Six diseases are currently included in the Spondyloarthritis family. Systemic inflammation is a key feature that separates AS from other diseases in the family. The six diseases are divided by the predominate disease factors. There are some main similarities with any SpA. These symptoms include, inflammation in the pelvis and back. Pain and swelling in other joints. Uveitis/Iritis of the eyes. Psoriasis rash of the skin. Inflammation of the intestines. Dactylitis of the digits and Enthesitis of the tendons and ligaments.

There are two main groups. Traditional SpA classification with the six diseases included in this category. The Newer SpA classification that only separates by two broad categories. I will talk more as we continue, for now let's look at the six diseases in the traditional family class. Ankylosing Spondylitis, Psoriatic Arthritis, Enteropathic Arthritis, Reactive Arthritis, Undifferentiated Arthritis and Juvenile SpA.

Ankylosing Spondylitis

This is an arthritis of the spine with typical onset from 17-45, it is difficult to diagnose. This is the most overlooked cause of back pain in young adults, and it is not rare. It is more prevalent than MS, Cystic Fibrosis and Lou Gehrig's disease combined. Damage to other joints such as hips, shoulders, and digits as well as impact on eyes, heart and lungs. In severe cases the spine can fuse solid. There is no cure for AS but early diagnosis can reduce stiffness and lower the chances for disability or deformity. A hallmark of this disease is inflammation in the sacroiliac joints.

Early warning signs are gradual onset back pain, worse in mornings or at night and with rest. symptoms longer than 3 months and positive response with NSAIDS. Reducing systemic inflammation and activity are key to minimizing the risk of fusion in joints or enthuses between tendons, ligaments and bone.  

The healing and repair process of inflammation over time is what eventually leads to fusion of the spine. This occurs because the damage leaves scarring of tissue that results in new bone formation. Not all cases of AS will lead to fusion.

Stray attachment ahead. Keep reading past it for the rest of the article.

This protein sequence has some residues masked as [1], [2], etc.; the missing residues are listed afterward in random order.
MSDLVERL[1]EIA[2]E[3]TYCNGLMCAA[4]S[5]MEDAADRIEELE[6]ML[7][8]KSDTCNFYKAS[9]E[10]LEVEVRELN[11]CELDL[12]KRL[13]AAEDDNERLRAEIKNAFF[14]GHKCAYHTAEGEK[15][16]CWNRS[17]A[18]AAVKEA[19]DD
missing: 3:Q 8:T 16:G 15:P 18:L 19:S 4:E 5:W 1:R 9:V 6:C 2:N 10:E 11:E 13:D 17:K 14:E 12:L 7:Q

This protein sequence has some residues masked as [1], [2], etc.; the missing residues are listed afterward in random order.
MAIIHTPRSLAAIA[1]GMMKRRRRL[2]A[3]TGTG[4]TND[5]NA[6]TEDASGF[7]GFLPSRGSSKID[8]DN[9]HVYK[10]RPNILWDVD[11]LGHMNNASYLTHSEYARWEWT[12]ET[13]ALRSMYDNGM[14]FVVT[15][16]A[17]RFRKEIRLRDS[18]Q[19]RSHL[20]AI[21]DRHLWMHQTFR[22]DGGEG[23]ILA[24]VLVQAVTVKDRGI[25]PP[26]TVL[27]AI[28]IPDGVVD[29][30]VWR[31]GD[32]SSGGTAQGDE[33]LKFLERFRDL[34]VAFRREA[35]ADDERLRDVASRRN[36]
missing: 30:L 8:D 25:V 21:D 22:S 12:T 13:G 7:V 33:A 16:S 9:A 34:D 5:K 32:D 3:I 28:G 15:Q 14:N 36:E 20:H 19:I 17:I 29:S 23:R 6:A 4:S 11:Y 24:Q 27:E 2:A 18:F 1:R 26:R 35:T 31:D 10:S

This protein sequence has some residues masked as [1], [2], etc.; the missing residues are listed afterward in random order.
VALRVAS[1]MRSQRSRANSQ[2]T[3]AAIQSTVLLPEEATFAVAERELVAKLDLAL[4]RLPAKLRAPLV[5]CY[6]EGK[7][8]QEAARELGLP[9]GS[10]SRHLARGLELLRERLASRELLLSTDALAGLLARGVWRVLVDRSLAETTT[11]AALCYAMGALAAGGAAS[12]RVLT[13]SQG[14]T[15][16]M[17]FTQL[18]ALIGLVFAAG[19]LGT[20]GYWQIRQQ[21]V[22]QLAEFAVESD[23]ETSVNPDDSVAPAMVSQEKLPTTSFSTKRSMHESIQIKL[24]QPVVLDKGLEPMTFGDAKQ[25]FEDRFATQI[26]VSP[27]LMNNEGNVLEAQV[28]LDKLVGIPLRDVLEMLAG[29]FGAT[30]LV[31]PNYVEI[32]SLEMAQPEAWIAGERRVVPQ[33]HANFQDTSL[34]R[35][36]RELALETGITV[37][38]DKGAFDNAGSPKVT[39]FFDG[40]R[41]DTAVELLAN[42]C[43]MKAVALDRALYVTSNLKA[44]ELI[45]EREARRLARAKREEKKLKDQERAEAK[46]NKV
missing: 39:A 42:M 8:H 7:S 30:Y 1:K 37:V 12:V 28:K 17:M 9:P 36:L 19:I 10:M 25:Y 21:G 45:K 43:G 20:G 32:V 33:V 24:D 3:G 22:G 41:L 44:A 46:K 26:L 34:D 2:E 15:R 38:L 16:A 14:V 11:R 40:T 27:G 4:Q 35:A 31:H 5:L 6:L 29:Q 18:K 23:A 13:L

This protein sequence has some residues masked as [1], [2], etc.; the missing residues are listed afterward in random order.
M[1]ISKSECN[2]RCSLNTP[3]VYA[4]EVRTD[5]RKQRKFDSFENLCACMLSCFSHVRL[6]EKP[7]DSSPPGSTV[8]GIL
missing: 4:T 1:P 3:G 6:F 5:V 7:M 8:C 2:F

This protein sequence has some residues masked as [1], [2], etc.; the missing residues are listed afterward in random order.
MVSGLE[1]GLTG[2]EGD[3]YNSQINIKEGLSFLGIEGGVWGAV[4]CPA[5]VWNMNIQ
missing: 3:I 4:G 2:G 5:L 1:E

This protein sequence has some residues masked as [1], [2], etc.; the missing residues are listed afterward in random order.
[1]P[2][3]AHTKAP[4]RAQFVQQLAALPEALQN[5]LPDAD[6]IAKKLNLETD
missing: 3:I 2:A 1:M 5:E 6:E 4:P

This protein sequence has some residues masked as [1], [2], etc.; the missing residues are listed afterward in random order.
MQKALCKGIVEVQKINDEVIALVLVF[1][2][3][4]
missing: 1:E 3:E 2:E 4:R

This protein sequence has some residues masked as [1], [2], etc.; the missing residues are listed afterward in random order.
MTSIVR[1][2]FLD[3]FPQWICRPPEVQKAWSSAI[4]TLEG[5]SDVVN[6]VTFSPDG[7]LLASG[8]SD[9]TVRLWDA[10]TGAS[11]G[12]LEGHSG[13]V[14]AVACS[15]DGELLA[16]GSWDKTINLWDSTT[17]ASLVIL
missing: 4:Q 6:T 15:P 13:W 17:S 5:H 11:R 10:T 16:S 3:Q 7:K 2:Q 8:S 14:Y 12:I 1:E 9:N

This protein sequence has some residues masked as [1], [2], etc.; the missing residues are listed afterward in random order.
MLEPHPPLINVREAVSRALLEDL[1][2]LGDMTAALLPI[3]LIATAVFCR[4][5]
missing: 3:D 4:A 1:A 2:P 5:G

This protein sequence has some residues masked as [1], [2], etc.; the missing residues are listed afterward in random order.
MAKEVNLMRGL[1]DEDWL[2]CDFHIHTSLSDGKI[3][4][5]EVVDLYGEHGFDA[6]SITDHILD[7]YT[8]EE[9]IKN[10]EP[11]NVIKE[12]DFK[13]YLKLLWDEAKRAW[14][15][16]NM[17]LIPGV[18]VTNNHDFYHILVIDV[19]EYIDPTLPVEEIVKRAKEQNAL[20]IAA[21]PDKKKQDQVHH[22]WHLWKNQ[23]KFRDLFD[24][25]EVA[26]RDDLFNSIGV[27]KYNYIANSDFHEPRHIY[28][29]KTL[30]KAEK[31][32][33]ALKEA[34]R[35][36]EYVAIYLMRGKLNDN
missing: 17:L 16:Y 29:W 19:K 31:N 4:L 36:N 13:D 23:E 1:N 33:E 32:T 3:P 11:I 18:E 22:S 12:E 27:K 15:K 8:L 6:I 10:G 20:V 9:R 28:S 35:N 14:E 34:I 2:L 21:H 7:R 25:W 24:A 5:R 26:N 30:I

Psoriatic Arthritis

This type of Arthritis can lead to fusion of the spine like in AS and they are genetically and clinaclly related. This being they both link to a connection with the gene HLA-B27. The hallmark of this disease being the Psoriatic skin rash. Symptoms include back pain, conjunctivitis, reduced range of motion, swollen joints, nail pitting and fatigue. Psoriatic Arthritis is also Autoimmune in nature. This being, the body attacks the skin causing Psoriasis and can eventually cause the Arthritis. This generally onsets in the 40's or 50's. The classic nature of this to cause inflammation in other area's of the body is why it is in the SpA family.

Enteropathic Arthritis
Enteropathic Arthritis is connected to Intestinal Bowl diseases. Individuals that have Chron's or Ulcerative Colitis are likely to have this type of Arthritis, about 1 in 5. The most common areas affected are the limb joints. Classic symptoms include abdominal pain. It is believed that long term damage of the bowls leads to bacteria leaking into the blood stream causing the arthritis. This however has not been confirmed by research. HLA-B27 is also connected to this type of Arthritis as well. The prognosis is much lighter than some, flares typically lasting six weeks and then subsiding for length in time.

Reactive Arthritis

ReA does not normally affect the spine. It can cause inflammation in bladder, genitals and mucus membranes. It is thought to occur after  a reaction to an infection. This arthritis can go away on it's own or can be severe enough to need medical treatment. Most cases appear as short episodes.

Undifferentiated Spondyloarthritis USpA

Symptoms of this type of arthritis are consistent with SpA but do not fit in any other categories. These are not conclusive enough to give a definitive diagnosis even though symptoms are there. Over time some people with USpA will develop enough criteria to get a diagnosis of AS or one of the other diseases.

Juvenile SpA

As it states, this form develops during childhood and usually has a prognosis for more severe outcome, Children tend to have peripheral arthritis as a predominate symptom as well.